Like with the Fire TV products, if you’re an Apple user, it makes sense to use an Apple TV to do your streaming. If you want to watch iTunes content on another streaming device, it’s possible, but only through certain workarounds. This is where the competition gets ugly. Apple TV does not support the Amazon Prime Video app, and Amazon Prime is definitely a library worth having. That said, the rest of the content from the streaming services can be browsed from the Apple TV interface, without having to switch apps to view different libraries. It’s a super convenient feature, made all the more helpful with Siri’s voice commands. It’s also $179 for the cheapest model.

Chromecast Ultra

Google’s Chromecast Ultra was $69, but the price has been lowered to $54 to compete with the Amazon Fire TV. The Chromecast Ultra brings 4K Ultra HD and HDR to the already impressive Chromecast. If you want your smart device to be an integral part of your streaming experience, the Chromecast is for you.

Roku Ultra

The Roku Ultra is considered by more than a few to be the ultimate streaming device on the market right now. 4K Ultra HD, HDR, and a blazing fast quad-core processor that makes navigating the menus a breeze. It’s got an HDMI port, Ethernet port, and a microSD slot for additional storage. The coolest feature? Night mode, which balances the sound so that dialogue is loud enough for you to hear, but explosions aren’t so loud that they wake up everyone in the house. The Roku Ultra is usually $99.99, but if you hurry you can grab it for ten bucks off.

Gaming Consoles

Here’s the third option. All current generation video game consoles stream in some capacity. The Nintendo Switch, which was released in March of this year, was left off the list due to a lack of streaming channels, but eventually it will probably be a good streaming option, too. If you’re a gamer, there’s no need for a dedicated streaming device, because your console already does it really well. If you’re not a gamer and you’re just looking to stream, you can just ignore this whole section, because you’ll be paying a hefty premium for a function you’ll never even use.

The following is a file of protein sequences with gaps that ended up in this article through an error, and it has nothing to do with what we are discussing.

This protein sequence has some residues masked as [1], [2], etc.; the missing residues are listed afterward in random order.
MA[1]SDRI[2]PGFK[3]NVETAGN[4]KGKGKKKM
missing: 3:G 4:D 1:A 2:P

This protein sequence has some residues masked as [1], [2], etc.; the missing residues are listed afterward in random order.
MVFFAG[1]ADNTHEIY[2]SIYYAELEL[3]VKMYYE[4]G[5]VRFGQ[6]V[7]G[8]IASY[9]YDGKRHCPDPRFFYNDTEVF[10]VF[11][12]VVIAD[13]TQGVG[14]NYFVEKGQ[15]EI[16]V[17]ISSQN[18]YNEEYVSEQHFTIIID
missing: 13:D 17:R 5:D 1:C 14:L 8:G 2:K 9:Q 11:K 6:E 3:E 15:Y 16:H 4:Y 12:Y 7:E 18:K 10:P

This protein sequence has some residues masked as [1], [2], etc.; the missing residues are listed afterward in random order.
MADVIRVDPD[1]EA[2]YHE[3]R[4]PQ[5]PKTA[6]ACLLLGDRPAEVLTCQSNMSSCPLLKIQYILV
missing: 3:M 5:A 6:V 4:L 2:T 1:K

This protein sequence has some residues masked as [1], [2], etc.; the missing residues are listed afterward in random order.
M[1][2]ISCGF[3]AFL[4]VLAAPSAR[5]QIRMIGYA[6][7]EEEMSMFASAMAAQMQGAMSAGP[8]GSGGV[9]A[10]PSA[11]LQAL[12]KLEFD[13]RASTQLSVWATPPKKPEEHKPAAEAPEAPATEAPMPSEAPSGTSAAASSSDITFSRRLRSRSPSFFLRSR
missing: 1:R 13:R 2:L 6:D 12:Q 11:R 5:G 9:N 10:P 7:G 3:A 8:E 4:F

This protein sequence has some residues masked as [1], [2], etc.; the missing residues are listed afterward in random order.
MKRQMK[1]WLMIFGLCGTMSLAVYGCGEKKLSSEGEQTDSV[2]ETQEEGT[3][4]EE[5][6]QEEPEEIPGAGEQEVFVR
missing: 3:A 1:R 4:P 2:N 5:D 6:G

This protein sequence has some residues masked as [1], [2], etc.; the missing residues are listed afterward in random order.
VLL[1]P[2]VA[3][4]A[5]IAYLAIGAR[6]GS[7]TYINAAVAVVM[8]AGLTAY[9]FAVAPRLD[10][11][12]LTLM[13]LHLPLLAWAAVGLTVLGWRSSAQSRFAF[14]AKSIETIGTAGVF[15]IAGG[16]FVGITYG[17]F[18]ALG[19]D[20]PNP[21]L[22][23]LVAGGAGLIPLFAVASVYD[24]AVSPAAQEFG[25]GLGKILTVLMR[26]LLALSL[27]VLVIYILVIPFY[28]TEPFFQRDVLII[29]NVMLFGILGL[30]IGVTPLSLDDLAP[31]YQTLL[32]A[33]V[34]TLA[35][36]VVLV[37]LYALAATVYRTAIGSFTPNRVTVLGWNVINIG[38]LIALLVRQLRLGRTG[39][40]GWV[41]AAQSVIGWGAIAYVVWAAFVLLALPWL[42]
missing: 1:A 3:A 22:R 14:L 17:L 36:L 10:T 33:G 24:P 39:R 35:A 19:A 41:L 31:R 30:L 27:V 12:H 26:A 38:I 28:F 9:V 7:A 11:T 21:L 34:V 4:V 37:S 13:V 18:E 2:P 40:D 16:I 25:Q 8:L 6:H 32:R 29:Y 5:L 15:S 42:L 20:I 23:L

PlayStation 4/PlayStation 4 Pro

As of the time of this writing, you can grab a PlayStation 4 slim console on Amazon for $281. You can get a PlayStation 4 Pro for $349. Both can stream, both give you access to all the popular streaming services. The PlayStation 4 Pro can stream in 4K.

Xbox One/Xbox One S

Where as the PlayStation 4 and PlayStation 4 Pro sell side-by-side, the Xbox One S more or less replaced its predecessor, and you can get a bundle on Amazon for as cheap as $229. For the rest of this section, I could probably just copy and paste what I wrote about the PlayStation 4. The streaming experiences are almost identical, but the Xbox One S does have a slight edge in the number of apps available. That, combined with the lower price point, make it an easy recommendation over the PlayStation 4, at least as far as streaming goes.


The NVIDIA SHIELD TV can be had for only $149, if you buy it without the gaming controller, which adds another $50. That said, if you’re just in it for the streaming, a set-top box is a much cheaper option. At $199, however, you’ll get a powerful gaming console that can stream all the popular channels in 4K UHD, as well as many more in regular old HD. It runs on Android, so all of the Google apps are a given, but it also comes with Amazon video, which is somewhat rare for Android.

So what should you get? Well that’s up to you and your specific needs. If you’re just looking for a streaming device, don’t get a gaming console. They’re considerably more expensive and they take up a lot more space. If you’re brand new to the streaming scene, a Roku device is an easy recommendation. Roku was the first big name in streaming devices, so it’s been proven as an effective service to cut your teeth on. The Roku Express is only $29.99, which makes it an affordable option to find out if streaming is right for you. We also have a review up for the device, so you can learn more about it.